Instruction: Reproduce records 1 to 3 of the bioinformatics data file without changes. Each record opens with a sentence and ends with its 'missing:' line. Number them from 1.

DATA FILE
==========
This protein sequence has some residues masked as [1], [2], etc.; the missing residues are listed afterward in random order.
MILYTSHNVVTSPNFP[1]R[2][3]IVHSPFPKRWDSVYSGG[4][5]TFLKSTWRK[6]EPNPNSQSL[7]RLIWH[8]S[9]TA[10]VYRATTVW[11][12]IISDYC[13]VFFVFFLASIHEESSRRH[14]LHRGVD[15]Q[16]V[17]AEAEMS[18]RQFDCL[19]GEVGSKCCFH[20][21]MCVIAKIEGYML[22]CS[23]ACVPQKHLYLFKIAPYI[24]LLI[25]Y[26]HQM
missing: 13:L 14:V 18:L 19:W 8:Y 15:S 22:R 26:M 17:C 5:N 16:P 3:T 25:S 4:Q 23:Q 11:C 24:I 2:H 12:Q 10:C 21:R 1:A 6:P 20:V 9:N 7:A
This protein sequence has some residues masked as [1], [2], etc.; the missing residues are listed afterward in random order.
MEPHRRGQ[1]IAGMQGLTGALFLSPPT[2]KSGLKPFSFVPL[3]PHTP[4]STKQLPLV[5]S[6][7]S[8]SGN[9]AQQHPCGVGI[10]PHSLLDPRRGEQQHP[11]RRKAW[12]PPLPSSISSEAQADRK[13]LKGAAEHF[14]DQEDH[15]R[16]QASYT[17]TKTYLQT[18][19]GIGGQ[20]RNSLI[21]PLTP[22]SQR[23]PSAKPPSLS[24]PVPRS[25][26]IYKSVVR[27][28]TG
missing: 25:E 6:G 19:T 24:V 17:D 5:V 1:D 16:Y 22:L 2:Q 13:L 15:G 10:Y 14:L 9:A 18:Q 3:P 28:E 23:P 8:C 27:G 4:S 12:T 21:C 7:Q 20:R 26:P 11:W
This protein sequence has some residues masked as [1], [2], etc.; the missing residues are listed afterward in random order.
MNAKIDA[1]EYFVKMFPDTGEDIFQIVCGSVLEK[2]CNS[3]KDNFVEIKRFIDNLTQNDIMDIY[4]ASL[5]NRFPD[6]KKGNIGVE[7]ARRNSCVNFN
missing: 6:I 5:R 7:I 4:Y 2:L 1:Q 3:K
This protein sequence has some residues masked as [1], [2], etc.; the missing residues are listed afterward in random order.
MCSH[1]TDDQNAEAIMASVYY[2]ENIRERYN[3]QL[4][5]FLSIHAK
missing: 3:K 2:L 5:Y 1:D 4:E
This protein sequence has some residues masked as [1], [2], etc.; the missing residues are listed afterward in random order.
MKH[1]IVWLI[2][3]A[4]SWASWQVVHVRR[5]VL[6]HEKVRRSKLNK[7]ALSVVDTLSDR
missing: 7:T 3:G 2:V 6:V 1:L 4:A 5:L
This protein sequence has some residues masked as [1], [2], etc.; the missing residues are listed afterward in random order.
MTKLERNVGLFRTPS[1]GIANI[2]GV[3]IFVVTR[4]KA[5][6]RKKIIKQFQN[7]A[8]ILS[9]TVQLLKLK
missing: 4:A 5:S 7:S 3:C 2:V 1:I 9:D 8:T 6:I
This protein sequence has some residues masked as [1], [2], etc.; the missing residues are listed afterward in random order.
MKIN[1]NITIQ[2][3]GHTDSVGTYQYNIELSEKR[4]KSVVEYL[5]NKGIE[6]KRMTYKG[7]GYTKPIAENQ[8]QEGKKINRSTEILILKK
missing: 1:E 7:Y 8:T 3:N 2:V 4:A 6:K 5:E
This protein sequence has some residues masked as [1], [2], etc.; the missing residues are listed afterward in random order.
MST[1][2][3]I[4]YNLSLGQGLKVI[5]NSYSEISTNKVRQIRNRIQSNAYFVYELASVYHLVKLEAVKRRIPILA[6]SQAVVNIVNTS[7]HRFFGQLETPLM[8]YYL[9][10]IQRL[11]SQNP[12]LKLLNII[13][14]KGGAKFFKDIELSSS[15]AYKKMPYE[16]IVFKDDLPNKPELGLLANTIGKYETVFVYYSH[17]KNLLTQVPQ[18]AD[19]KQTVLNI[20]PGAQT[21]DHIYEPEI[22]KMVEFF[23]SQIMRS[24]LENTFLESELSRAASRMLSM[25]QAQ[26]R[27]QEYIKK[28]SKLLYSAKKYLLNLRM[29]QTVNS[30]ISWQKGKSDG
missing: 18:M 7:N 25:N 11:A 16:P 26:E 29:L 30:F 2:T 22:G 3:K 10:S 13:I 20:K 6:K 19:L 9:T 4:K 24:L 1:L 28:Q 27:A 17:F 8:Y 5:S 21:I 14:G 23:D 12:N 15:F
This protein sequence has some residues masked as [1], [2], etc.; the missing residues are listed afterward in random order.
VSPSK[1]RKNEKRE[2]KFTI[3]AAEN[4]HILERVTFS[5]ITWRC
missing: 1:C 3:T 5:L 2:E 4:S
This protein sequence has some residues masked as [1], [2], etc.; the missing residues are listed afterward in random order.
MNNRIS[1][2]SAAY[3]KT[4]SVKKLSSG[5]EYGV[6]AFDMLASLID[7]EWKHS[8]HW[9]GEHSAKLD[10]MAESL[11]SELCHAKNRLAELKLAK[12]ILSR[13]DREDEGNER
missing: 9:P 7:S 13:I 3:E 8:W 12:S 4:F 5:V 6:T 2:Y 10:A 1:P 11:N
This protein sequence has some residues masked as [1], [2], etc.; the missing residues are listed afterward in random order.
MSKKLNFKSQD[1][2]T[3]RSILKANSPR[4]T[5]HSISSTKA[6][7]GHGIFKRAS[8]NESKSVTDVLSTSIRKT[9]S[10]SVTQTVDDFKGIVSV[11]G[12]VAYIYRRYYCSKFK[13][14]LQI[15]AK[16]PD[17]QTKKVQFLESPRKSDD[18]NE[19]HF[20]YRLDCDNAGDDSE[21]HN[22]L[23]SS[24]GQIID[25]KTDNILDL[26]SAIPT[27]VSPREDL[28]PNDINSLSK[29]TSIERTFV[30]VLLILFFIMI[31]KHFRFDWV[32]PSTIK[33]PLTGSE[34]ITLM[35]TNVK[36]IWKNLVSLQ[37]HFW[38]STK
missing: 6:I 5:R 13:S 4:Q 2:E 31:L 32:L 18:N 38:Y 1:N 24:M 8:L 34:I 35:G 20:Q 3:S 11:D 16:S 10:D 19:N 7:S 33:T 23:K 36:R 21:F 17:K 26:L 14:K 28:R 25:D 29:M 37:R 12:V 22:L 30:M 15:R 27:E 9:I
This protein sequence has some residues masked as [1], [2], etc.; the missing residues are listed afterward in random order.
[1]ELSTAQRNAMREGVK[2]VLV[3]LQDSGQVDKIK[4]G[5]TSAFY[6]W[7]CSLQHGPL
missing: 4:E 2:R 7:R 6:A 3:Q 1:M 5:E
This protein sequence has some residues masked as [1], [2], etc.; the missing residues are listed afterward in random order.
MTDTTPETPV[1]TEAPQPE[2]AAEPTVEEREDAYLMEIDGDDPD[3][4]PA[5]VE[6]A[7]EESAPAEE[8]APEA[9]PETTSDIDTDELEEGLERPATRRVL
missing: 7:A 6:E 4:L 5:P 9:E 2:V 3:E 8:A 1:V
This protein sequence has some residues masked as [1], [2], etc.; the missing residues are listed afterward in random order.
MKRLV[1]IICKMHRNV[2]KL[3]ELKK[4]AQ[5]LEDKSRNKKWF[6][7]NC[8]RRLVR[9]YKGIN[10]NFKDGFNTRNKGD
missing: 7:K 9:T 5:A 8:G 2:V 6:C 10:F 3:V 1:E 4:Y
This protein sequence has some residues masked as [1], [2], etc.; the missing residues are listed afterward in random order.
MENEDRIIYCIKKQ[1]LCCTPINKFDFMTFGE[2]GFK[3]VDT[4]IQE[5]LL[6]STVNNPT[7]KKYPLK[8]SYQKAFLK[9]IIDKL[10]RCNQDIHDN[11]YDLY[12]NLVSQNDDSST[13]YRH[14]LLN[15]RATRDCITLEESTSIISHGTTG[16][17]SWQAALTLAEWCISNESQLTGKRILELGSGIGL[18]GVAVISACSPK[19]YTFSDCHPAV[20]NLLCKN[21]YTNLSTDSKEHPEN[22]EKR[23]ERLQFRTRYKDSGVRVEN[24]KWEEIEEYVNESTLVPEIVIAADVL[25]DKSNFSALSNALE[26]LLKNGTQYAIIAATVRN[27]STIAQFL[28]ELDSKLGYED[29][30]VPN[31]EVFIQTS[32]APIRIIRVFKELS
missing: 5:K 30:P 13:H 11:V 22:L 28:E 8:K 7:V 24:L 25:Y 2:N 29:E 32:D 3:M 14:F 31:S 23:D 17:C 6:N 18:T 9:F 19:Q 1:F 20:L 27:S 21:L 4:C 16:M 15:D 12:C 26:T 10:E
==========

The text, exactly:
This protein sequence has some residues masked as [1], [2], etc.; the missing residues are listed afterward in random order.
MILYTSHNVVTSPNFP[1]R[2][3]IVHSPFPKRWDSVYSGG[4][5]TFLKSTWRK[6]EPNPNSQSL[7]RLIWH[8]S[9]TA[10]VYRATTVW[11][12]IISDYC[13]VFFVFFLASIHEESSRRH[14]LHRGVD[15]Q[16]V[17]AEAEMS[18]RQFDCL[19]GEVGSKCCFH[20][21]MCVIAKIEGYML[22]CS[23]ACVPQKHLYLFKIAPYI[24]LLI[25]Y[26]HQM
missing: 13:L 14:V 18:L 19:W 8:Y 15:S 22:R 26:M 17:C 5:N 16:P 3:T 25:S 4:Q 23:Q 11:C 24:I 2:H 12:Q 10:C 21:R 1:A 6:P 20:V 9:N 7:A
This protein sequence has some residues masked as [1], [2], etc.; the missing residues are listed afterward in random order.
MEPHRRGQ[1]IAGMQGLTGALFLSPPT[2]KSGLKPFSFVPL[3]PHTP[4]STKQLPLV[5]S[6][7]S[8]SGN[9]AQQHPCGVGI[10]PHSLLDPRRGEQQHP[11]RRKAW[12]PPLPSSISSEAQADRK[13]LKGAAEHF[14]DQEDH[15]R[16]QASYT[17]TKTYLQT[18][19]GIGGQ[20]RNSLI[21]PLTP[22]SQR[23]PSAKPPSLS[24]PVPRS[25][26]IYKSVVR[27][28]TG
missing: 25:E 6:G 19:T 24:V 17:D 5:V 1:D 16:Y 22:L 2:Q 13:L 15:G 10:Y 14:L 9:A 18:Q 3:P 28:E 23:P 8:C 27:G 4:S 12:T 21:C 7:Q 20:R 26:P 11:W
This protein sequence has some residues masked as [1], [2], etc.; the missing residues are listed afterward in random order.
MNAKIDA[1]EYFVKMFPDTGEDIFQIVCGSVLEK[2]CNS[3]KDNFVEIKRFIDNLTQNDIMDIY[4]ASL[5]NRFPD[6]KKGNIGVE[7]ARRNSCVNFN
missing: 6:I 5:R 7:I 4:Y 2:L 1:Q 3:K